by Sonja Haller, USA Today, May 31, 2018
Miscarriage is so common that it happens to up to 25 percent of all pregnancies, according to the American Pregnancy Association.
In the face of this heartbreak, doctors can often only tell women trying to conceive to wait 10-12 weeks and try again.
The news this week out of the National Institutes of Health is that Vitamin D can reduce the risk of another miscarriage. That is positive news.
Researchers found that women with sufficient levels of Vitamin D were 10 percent more likely to become pregnant and 15 percent more likely to have a live birth after miscarriage. (A miscarriage is the loss of a pregnancy within the first 20 weeks.)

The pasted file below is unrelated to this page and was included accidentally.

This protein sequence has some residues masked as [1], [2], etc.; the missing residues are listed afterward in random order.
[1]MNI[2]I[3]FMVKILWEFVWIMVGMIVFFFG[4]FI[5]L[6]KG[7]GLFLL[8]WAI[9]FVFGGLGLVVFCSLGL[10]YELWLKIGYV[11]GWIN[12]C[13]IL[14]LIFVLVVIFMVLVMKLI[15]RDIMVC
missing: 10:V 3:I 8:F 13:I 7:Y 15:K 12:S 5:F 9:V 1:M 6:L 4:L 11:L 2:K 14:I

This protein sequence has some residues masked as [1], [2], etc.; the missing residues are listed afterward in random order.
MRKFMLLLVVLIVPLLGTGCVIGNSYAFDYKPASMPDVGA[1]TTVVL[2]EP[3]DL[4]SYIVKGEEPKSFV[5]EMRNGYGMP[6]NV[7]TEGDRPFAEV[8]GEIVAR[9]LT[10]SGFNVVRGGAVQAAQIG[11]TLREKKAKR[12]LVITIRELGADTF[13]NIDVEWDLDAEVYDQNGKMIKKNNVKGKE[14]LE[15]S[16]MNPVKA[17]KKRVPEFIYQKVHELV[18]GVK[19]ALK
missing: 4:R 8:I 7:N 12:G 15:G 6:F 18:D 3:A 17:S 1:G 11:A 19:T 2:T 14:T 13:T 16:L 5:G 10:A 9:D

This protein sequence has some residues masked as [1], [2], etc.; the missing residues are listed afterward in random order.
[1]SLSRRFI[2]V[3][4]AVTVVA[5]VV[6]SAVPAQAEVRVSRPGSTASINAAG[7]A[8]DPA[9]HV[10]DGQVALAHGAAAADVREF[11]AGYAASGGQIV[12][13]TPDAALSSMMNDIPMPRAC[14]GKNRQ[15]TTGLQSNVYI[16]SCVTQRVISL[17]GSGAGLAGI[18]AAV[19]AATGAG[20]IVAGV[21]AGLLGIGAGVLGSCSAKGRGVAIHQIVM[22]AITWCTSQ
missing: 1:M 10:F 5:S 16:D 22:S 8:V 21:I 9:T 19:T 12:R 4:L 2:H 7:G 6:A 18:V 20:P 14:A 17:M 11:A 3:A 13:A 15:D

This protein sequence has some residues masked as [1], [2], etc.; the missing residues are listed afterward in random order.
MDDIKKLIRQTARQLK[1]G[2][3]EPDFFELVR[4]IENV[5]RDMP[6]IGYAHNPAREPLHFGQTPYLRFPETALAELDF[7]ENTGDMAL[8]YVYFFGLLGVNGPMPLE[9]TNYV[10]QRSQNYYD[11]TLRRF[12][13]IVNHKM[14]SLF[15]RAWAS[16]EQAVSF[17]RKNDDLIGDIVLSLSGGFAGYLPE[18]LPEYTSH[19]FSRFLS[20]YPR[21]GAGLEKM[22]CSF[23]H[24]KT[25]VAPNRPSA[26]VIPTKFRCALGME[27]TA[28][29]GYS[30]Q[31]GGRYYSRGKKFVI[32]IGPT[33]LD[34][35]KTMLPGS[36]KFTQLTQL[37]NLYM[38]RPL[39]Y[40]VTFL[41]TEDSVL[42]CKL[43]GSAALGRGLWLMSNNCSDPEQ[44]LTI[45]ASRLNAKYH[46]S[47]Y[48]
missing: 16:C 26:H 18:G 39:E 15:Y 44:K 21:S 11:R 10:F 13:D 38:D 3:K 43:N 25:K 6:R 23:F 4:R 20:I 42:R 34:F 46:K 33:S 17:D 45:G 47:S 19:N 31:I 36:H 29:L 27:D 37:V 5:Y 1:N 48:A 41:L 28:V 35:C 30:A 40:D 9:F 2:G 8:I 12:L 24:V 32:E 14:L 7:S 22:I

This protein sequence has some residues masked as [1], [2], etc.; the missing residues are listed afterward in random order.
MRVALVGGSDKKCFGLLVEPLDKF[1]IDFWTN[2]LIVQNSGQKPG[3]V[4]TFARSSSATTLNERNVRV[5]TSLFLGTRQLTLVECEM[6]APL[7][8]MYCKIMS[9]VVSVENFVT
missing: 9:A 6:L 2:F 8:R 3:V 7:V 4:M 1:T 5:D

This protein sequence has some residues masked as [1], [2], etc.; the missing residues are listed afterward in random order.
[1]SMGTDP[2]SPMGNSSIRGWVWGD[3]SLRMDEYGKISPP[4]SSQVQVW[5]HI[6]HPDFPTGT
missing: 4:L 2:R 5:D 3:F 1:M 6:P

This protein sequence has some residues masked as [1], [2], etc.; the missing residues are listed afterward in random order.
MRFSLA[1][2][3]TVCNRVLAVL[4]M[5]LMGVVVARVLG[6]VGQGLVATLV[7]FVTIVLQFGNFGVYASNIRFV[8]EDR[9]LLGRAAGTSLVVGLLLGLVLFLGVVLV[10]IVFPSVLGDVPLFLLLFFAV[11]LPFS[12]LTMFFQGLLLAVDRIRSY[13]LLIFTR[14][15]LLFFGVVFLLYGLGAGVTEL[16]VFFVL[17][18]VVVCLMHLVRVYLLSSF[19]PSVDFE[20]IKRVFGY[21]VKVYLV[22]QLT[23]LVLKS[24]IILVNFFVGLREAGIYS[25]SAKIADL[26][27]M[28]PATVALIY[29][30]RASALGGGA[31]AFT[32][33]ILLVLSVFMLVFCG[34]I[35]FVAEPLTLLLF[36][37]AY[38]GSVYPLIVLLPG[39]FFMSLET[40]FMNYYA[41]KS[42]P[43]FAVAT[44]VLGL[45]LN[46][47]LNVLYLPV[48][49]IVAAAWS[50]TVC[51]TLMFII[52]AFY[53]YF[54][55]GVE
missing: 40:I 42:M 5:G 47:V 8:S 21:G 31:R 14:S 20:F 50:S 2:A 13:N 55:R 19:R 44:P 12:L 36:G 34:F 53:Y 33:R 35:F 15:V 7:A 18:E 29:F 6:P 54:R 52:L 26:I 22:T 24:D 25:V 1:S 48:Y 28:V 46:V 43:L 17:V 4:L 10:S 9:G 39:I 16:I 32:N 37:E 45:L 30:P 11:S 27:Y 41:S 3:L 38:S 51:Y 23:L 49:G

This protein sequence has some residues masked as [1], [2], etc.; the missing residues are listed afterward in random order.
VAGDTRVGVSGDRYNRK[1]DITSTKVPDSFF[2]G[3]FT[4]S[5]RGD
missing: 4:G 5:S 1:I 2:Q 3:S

“Our findings suggest that vitamin D may play a role in pregnancy,” said the study’s principal investigator Sunni L. Mumford, in the Epidemiology Branch of the Eunice Kennedy Shriver National Institute of Child Health and Human Development.
The study was published in The Lancet Diabetes & Endocrinology.
The study tested Vitamin D blood levels of 1,200 women before pregnancy and again at the eighth week of pregnancy. Vitamin D levels in the eighth week of pregnancy were not linked to pregnancy loss. Researchers defined Vitamin D levels of below 30 nanograms per milliliter as insufficient.
Researchers noted that the study does not prove cause and effect.
More study is needed to determine whether giving vitamin D supplements to women at risk for pregnancy loss could increase their chances of pregnancy and live birth.
Authors of the study noted that research has shown that women who have higher levels of Vitamin D before undergoing in vitro fertilization have higher pregnancy rates than those with lower levels.